In addition to you having no clue about Thermodynamics, you also have no clue about Logic.

If you want to claim I'm engaging in a strawman argument, would you PLEASE explain how this

Quote:
However, most views of God seem to envisage something more than just an idea. Usually as something which has extent, awareness, will, sentience, or at least some 'higher' analogues of such, as well as the ability to directly influence both physical objects and our thoughts.

is not a prime example of "Begging The Conclusion".  You've defined "god" according to YOUR specifications, which I think I've also established is based on Christian / Greek / Roman polytheistic beliefs rather than any other religion's far more abstract, and significantly less "bearded old white guy sitting on a throne", god-concepts.

As I told Vastet a while back, if you want to start a "Why Christianity is Stupid" thread, I'll gladly join.  Now, kindly quit pretending that every other religion on the planet is Christianity, because it is very wrong and very annoying.  But also because I'll gladly pwn any Atheist who's entire bone of contention is that the Christian gods don't make much sense.

"Obviously I'm convinced of the existence of G-d. I'm equally convinced that Atheists who've led good lives will be in Olam HaBa going "How the heck did I wind up in this place?!?" while Christians who've treated people like dirt will be in some other place asking the exact same question."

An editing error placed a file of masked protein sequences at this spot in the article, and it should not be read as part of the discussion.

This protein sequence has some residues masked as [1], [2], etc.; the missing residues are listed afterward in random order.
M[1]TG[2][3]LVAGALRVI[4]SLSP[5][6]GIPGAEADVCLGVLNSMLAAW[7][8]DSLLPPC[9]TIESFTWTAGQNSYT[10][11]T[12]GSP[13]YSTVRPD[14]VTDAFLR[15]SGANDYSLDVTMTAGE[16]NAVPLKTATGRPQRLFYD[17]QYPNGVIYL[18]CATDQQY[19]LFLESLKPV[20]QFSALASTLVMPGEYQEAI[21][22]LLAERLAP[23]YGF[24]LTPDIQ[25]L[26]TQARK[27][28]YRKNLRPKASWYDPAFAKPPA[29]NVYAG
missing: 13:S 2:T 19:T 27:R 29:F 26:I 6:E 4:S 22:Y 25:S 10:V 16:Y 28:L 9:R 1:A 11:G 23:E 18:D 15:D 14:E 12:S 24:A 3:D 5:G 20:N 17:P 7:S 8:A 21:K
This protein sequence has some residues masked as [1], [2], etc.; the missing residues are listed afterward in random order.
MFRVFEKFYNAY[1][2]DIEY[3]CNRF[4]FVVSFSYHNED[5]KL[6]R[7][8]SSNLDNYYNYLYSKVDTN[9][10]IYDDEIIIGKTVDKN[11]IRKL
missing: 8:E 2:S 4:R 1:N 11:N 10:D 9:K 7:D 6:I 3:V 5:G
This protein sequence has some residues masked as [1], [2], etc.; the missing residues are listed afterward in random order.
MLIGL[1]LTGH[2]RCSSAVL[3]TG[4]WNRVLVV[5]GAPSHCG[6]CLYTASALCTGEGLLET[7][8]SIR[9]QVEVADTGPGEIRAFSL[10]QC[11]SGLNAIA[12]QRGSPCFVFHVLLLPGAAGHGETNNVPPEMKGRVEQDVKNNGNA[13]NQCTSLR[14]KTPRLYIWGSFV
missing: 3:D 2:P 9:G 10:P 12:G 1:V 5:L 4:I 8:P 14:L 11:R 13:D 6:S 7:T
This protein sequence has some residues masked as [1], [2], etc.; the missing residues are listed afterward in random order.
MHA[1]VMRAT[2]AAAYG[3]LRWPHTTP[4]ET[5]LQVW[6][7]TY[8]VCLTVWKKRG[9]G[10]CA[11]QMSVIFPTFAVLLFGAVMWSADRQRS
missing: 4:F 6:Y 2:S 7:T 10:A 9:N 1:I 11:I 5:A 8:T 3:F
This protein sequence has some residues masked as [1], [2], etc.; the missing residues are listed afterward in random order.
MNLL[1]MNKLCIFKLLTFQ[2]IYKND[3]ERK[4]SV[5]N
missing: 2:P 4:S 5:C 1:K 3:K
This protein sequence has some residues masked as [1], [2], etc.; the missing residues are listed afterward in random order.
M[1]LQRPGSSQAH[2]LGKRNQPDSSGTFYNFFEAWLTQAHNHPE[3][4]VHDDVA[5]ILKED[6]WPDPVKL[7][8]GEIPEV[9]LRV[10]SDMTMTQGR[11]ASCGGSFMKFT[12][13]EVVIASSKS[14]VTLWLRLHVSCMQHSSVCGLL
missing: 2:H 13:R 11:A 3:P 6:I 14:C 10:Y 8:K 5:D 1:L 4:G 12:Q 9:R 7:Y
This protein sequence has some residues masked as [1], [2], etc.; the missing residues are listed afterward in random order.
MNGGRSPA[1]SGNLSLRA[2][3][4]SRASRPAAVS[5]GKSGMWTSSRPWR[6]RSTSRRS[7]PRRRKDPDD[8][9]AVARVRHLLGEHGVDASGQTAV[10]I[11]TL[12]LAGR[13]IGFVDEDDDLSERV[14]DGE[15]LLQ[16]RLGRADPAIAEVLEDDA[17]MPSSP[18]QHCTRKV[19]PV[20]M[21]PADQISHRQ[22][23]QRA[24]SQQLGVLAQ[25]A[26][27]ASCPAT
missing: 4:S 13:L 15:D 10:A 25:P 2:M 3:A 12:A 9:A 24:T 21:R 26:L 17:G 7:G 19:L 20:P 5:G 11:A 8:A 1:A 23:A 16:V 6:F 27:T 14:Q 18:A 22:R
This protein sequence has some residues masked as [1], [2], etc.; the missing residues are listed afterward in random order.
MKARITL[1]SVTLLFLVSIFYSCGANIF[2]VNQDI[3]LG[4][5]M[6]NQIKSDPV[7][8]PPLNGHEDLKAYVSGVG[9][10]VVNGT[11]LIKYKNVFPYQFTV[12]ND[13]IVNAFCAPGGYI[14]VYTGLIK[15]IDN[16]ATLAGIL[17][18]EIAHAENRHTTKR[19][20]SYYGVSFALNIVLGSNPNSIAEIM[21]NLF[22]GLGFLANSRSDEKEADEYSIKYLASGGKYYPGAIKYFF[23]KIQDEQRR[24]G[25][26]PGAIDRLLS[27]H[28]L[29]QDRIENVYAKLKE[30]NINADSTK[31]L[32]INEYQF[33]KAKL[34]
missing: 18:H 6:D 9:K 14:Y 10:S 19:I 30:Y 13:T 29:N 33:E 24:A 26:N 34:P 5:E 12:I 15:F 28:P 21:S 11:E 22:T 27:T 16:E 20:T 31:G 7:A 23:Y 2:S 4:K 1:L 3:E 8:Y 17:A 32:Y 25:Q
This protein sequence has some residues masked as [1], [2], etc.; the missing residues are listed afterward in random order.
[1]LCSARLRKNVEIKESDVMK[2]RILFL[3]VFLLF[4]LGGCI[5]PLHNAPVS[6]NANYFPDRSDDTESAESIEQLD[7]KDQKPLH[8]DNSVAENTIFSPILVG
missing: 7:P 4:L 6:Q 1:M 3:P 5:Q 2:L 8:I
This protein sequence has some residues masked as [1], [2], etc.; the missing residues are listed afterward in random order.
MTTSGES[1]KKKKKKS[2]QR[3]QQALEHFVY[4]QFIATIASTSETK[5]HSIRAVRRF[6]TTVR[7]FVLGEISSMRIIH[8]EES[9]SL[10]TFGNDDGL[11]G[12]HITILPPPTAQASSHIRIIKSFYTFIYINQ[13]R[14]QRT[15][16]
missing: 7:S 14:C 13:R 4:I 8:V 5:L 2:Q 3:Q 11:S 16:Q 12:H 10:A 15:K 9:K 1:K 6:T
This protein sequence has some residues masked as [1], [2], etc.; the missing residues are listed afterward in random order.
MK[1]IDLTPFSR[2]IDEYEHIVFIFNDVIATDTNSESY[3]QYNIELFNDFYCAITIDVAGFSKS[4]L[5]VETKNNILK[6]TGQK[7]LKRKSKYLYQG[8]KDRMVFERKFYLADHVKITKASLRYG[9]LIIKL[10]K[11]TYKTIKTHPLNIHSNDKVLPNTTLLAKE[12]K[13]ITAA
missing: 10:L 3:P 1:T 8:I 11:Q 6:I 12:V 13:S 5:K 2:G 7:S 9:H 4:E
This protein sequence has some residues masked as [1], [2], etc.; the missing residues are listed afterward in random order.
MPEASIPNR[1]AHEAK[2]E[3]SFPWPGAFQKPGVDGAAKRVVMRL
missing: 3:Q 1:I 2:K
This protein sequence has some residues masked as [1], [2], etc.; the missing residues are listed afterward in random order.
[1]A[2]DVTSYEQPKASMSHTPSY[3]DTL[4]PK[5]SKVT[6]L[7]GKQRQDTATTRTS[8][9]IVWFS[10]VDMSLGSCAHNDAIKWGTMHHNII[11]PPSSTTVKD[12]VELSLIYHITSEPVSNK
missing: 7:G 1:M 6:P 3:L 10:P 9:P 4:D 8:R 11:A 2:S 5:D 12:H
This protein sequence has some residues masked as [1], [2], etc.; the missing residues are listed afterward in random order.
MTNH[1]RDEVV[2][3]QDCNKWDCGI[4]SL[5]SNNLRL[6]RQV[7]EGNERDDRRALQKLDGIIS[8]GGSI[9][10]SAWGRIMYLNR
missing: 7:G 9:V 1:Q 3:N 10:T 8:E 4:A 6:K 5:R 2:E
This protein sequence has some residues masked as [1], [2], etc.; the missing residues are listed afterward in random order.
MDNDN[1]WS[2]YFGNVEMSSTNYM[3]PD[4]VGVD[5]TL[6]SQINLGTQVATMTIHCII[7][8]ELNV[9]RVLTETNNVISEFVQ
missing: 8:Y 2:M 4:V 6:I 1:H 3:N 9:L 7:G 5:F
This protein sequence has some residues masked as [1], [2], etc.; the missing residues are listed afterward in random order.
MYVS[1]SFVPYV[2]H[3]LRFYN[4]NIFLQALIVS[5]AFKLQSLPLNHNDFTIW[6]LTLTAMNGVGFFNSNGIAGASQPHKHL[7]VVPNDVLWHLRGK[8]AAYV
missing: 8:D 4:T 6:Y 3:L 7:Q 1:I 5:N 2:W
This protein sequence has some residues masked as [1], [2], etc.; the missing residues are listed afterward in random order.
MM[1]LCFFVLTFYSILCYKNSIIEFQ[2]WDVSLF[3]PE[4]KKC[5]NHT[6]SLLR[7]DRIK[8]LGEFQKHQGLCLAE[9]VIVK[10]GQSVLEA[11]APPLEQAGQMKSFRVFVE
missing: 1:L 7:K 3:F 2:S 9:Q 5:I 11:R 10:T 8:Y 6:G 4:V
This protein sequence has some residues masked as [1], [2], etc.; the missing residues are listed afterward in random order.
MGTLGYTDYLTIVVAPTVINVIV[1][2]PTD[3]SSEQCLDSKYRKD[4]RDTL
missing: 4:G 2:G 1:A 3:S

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Kevin R Brown

Kevin R Brown wrote:

 

Quote:
No, it doesn't.  I'm sorry, but there are "material/physical objects" to which the 2nd Law DOES NOT APPLY.

Quote:
Bullshit about atomic particles and neutron decay

Well, this would be why there are distinct fields of study in science. You see, in science, people don't attribute every phenomena to any one single magical agency - they create different theories to address different systems, each derived from different branches of evidence.

The 2nd Law of Thermodynamics doesn't apply to quantum phenomena, which don't behave like material objects constructed of multiple atoms, and it doesn't have anything to say on the matter of neutron decay. 

 

This is... what, probably grade 1-2 level material? The idea that science is divided into multiple branches?

 

You you know what, though? Forget all that. You've said that Bob is 'an idiot', and trot yourself around like an expert - so let's see you put together a quantum equation. Piece of cake for a pro like yourself, right?